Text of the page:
Top Five Property Exemptions in Illinois
Many states have limited bankruptcy property exemptions. In these states, since the trustee (person who oversees a bankruptcy for a judge) has broad powers to liquidate assets, debtors must think twice before they file bankruptcy. Illinois is different. The Prairie State has extremely broad property exemptions. In fact, for most purposes, most Chicagoland residents don’t have nonexempt assets, unless they own yachts and private jets.
Asset protection is only one benefit of bankruptcy. Others include debt discharge, mostly of credit card bills and other unsecured debts, the Automatic Stay, which stops most forms of creditor harassment, and the protected repayment period, which gives debtors up to five years to gradually catch up on past-due mortgage loans and other secured debts. A Chicago bankruptcy lawyer helps debtors take full advantage of the property exemptions and other benefits of bankruptcy.
Illinois law exempts up to $15,000 in home equity. That may not sound like much, but a Chicago bankruptcy lawyer knows how to expand this exemption.
First, there’s a difference between home equity and home value. Mortgage loans are amortized. In the first few years, nearly all the payments go to future interest. The bank pays itself before homeowners build equity. So, if you’ve lived in your house for less than ten years, you probably have substantially less than $15,000 in equity. Therefore, your home is untouchable for bankruptcy purposes.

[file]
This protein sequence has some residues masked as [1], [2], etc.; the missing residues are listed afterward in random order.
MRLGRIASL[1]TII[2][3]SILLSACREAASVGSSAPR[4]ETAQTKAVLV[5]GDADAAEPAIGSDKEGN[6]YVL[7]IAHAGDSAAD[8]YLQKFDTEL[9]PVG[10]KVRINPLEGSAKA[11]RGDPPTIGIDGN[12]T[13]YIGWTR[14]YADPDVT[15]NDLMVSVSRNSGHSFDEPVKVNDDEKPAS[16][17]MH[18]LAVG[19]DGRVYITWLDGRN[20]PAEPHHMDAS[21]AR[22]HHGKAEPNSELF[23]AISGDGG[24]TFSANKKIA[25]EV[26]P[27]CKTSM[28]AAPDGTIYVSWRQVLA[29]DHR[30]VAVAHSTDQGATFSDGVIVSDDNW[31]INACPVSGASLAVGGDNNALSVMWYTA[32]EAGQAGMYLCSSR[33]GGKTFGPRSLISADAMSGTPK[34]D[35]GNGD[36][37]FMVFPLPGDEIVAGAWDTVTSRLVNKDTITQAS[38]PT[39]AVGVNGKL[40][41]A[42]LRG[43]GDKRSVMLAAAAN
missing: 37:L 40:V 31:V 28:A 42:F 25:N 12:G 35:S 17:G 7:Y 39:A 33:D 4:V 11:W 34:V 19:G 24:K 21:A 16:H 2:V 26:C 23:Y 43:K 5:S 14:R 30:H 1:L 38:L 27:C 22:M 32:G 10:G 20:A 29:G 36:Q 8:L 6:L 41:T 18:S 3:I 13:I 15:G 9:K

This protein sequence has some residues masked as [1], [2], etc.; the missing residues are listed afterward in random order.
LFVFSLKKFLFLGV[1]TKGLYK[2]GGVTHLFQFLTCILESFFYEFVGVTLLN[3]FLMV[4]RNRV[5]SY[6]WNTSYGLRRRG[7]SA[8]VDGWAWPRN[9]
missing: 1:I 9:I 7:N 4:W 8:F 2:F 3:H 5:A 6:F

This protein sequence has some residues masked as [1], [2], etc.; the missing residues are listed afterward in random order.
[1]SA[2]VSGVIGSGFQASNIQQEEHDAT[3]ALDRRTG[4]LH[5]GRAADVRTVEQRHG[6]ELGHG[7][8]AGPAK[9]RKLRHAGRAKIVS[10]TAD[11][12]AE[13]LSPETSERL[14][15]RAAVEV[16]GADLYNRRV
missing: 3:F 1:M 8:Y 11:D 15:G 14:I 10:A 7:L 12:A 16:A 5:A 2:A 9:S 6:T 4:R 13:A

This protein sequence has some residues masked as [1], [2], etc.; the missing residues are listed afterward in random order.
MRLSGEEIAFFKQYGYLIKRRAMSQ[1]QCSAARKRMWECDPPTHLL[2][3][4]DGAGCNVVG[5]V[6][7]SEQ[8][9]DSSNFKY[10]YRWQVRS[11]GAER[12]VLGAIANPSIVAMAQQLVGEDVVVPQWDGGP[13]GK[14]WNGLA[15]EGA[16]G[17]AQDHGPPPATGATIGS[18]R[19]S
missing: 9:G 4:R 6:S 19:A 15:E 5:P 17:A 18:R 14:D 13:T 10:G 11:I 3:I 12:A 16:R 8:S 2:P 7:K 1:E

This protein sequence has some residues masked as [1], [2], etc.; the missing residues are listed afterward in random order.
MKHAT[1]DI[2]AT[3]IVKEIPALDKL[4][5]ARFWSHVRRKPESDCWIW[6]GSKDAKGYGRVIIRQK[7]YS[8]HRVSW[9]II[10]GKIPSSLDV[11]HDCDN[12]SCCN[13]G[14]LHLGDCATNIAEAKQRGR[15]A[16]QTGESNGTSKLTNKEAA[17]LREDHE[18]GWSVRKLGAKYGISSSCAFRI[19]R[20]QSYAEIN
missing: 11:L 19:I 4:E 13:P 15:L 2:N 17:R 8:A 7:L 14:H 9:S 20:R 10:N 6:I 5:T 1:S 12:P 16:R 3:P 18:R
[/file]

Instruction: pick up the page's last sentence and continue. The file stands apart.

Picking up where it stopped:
A lower market value could affect this exemption as well. Assume Paul and JoAnne bought their $500,000 home with an 80/20 mortgage ($400,000 senior lien and $100,000 junior lien). If their home’s value has dropped to $400,000, the junior lien is an unsecured debt, which means it’s dischargeable in bankruptcy.
The Supreme Court has consistently held that earned retirement accounts, such as IRAs and 401(k)s, are completely exempt, regardless of their value. Defined benefit retirement accounts, such as pension plans, are usually 100 percent exempt as well. This exemption usually also applies to 529 college savings plans and other long-term savings accounts.
Slightly different rules apply to inherited retirement accounts. These accounts might not be 100 percent exempt. Earned retirement accounts indicate financial sacrifice. Inherited accounts don’t have that same dynamic.
Illinois exempts $2,400 of motor vehicle equity. As mentioned, there’s a difference between equity and value. If you own a new car, you probably have almost no equity in the vehicle. Used cars have practically no financial value.
Informal exemptions, such as the best interests of creditors rule, sometimes apply as well. If a seizure and sale wouldn’t significantly benefit creditors financially, the trustee cannot seize it, even if it isn’t legally exempt.
Social Security, workers’ compensation, VA disability, and other government benefits are like retirement accounts for bankruptcy purposes. They’re 100 percent exempt. Most Chicago bankruptcy lawyers recommend that debtors deposit these funds into separate accounts to avoid commingling them with other kinds of income, which may not be exempt.
In Illinois, debtors might be able to keep their private jets and yachts. State law allows debtors to protect up to $4,000 of otherwise non exempt assets. The wildcard exemption could apply to money in a savings account. This exemption does not apply to real estate property.
Reach Out to a Hard-Working Cook County Lawyer
No matter what kind of financial problem you are having, there’s a way out. For a free consultation with an experienced bankruptcy attorney in Chicago, contact the Bentz Holguin Law Firm, LLC. Convenient payment plans are available.